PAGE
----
EVALUATION

A thorough history and complete physical examination are useful in distinguishing children with functional abdominal pain from those with possible acid-peptic disease who warrant more extensive diagnostic evaluation. As discussed above, the history should include inquiring about symptoms of epigastric pain, nocturnal pain, waterbrash, chest pain, early morning pain, weight loss, hematemesis, or melena. Patients should be asked about the use of medications such as nonsteroidal antiinflammatory drugs or corticosteroids, as well as alcohol or tobacco use. A family history of peptic ulcer disease should be elicited. Dietary history should identify specific foods that produce an exacerbation of symptoms. Unusual emotional stress at home or school and its relationship to symptoms should be a part of the social history.

Due to the wide availability of antacids and overthe-counter H2-receptor antagonists, many children may have been given these agents at home prior to evaluation by a physician. The use of these agents and the degree of response should be included in the patient's history of present illness. Relief of symptoms with antacids or antisecretory agents may indicate acid-peptic disease, but also could represent a placebo response. Finally, the lack of pain relief with antacids or over-the-counter H;-receptor antagonists does not rule out the possibility of acid-peptic disease because these medications may not have been given in adequate doses or frequently enough to be effective.

Table

TABLE 1Symptoms Associated With Recurrent Abdominal PaIn In Children

TABLE 1

Symptoms Associated With Recurrent Abdominal PaIn In Children

Physical Examination

The physical examination begins with obtaining vital signs, including a comparison of weight and height to previous measurements. Inspection of the oropharynx may reveal dental enamel erosion in children with chronic gastroesophageal reflux. A fundoscopic examination to rule out papilledema should be performed in children with chronic vomiting. Wheezing may be heard on auscultation of the chest in children with bronchospasm associated with gastroesophageal reflux. The abdomen should be palpated carefully in all regions to identify those children with localized epigastric tenderness from those with diffuse, periumbilical, or lower abdominal pain. The fingers should be inspected during examination of the extremities for changes associated with selfinduced vomiting. A careful neurological examination is important in children with chronic vomiting to screen for central nervous system disorders.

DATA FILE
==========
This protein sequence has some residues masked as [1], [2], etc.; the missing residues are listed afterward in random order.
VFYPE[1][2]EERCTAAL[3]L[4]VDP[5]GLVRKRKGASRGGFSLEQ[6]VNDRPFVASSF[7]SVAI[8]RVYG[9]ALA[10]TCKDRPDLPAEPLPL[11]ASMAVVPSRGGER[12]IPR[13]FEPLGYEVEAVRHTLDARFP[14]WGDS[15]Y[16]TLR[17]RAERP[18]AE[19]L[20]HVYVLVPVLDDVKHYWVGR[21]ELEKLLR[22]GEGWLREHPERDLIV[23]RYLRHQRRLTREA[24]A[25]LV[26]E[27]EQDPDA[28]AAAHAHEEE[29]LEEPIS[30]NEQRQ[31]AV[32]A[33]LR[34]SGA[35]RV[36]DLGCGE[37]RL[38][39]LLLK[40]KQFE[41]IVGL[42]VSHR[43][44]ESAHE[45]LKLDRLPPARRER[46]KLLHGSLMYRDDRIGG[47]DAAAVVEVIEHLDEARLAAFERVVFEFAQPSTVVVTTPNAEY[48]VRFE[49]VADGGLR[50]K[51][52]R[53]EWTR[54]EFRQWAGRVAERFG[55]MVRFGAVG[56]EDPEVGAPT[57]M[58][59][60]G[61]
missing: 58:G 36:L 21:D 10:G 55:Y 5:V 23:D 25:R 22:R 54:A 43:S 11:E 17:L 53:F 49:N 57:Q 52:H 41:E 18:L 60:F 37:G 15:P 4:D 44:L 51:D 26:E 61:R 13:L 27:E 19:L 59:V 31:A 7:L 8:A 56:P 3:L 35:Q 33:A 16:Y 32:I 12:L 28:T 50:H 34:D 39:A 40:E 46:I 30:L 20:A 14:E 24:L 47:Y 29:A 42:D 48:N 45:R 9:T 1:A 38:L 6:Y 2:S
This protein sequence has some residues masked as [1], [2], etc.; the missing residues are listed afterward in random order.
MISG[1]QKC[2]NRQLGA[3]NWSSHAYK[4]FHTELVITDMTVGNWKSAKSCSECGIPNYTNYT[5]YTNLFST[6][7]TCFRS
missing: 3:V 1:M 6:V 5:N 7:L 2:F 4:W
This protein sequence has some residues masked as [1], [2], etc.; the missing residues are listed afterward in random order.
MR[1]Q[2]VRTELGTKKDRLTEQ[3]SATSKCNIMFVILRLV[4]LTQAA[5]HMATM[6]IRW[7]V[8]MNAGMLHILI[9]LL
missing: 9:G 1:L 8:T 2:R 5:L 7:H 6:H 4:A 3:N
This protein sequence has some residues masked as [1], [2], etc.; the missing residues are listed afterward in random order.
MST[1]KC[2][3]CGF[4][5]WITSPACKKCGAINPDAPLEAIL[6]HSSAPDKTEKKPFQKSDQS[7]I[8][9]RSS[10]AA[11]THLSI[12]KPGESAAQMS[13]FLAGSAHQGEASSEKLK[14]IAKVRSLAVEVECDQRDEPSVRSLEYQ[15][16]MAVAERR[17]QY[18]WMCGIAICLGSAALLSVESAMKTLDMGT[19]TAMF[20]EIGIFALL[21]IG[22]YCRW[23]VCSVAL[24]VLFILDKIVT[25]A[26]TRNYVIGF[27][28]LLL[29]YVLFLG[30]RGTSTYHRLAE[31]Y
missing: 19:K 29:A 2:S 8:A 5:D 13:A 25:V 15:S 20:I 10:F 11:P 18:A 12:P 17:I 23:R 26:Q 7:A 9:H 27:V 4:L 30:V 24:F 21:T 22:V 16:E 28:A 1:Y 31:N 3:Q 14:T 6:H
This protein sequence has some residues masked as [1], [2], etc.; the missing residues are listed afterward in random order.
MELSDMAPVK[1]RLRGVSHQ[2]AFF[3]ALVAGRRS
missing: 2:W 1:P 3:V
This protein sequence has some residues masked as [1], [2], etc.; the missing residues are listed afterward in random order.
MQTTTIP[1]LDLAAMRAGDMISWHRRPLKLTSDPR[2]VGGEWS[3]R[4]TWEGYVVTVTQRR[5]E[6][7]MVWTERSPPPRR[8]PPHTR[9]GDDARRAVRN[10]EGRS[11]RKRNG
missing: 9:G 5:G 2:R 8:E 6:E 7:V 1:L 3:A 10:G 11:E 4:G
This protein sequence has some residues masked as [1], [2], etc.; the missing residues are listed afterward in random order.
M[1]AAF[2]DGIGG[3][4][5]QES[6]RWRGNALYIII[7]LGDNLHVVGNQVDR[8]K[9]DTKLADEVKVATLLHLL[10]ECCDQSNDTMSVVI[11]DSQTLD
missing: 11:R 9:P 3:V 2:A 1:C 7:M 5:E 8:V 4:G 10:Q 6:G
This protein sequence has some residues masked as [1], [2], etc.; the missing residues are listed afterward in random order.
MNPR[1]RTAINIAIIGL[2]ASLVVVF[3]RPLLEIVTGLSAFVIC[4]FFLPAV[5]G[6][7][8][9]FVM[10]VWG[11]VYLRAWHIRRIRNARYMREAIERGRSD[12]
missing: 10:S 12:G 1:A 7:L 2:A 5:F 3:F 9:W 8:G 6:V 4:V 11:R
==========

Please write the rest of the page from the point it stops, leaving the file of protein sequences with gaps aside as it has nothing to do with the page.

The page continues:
Diagnostic Tests

Laboratory, radiographie, and other diagnostic tests that may be useful in evaluating the child with abdominal pain are listed in Table 2. The evaluation can be tailored in most children according to the presenting symptoms, thus avoiding unnecessary diagnostic tests. Stool guaiac, complete blood cell count, erythrocyte sedimentation rate, urinalysis, and stool ova and parasite examination are useful screening tests for nearly all patients with recurrent abdominal pain. Children with structural lesions of the upper gastrointestinal mucosa may have mild anemia. An elevated erythrocyte sedimentation rate suggests inflammatory bowel disease or other systemic inflammatory conditions. An abnormal urinalysis may signal an underlying renal disorder. Hypoproteinemia or hypoalbuminemia may be associated with inflammatory bowel disease, or rarely with protein-losing enteropathy in patients with erosive esophagitis. Elevations of serum aminotransferase or amylase concentrations indicate hepatobiliary or pancreatic etiologies of dyspepsia. In patients with these laboratory abnormalities, an abdominal ultrasound is indicated. In the absence of laboratory or physical findings suggestive of hepatobiliary or pancreatic disease, the diagnostic yield of abdominal ultrasound is low in recurrent abdominal pain of childhood.13

Figure 3. Erosive esophagitis diagnosed by esophagogastroduodenoscopy in a 7-year-old female with dysphagia unresponsive to ranitidine therapy.

Figure 3. Erosive esophagitis diagnosed by esophagogastroduodenoscopy in a 7-year-old female with dysphagia unresponsive to ranitidine therapy.